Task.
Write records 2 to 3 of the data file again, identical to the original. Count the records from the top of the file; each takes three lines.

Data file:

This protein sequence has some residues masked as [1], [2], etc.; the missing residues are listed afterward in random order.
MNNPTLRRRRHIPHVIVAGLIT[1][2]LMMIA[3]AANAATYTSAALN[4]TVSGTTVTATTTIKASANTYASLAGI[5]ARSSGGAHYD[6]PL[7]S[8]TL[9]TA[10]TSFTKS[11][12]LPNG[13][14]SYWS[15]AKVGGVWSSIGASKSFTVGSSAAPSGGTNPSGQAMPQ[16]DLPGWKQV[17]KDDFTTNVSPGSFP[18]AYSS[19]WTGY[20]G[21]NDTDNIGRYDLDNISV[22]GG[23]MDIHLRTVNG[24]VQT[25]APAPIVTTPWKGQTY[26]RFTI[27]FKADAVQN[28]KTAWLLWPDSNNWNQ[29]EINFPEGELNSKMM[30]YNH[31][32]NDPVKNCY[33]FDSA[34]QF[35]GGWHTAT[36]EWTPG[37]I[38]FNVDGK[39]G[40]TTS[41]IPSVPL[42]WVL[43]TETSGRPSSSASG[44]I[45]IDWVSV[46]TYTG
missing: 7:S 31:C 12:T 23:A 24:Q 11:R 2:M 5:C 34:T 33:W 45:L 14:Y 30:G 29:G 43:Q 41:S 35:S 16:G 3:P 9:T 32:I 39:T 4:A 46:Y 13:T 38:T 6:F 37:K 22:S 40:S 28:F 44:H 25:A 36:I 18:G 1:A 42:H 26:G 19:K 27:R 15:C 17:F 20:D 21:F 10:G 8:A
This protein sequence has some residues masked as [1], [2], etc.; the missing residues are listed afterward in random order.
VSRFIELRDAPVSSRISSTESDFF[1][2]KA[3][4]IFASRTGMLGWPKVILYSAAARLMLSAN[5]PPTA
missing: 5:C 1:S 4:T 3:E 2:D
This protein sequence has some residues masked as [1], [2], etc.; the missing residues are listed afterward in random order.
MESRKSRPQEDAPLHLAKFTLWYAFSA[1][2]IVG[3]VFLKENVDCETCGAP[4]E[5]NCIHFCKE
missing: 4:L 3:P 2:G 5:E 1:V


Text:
This protein sequence has some residues masked as [1], [2], etc.; the missing residues are listed afterward in random order.
VSRFIELRDAPVSSRISSTESDFF[1][2]KA[3][4]IFASRTGMLGWPKVILYSAAARLMLSAN[5]PPTA
missing: 5:C 1:S 4:T 3:E 2:D
This protein sequence has some residues masked as [1], [2], etc.; the missing residues are listed afterward in random order.
MESRKSRPQEDAPLHLAKFTLWYAFSA[1][2]IVG[3]VFLKENVDCETCGAP[4]E[5]NCIHFCKE
missing: 4:L 3:P 2:G 5:E 1:V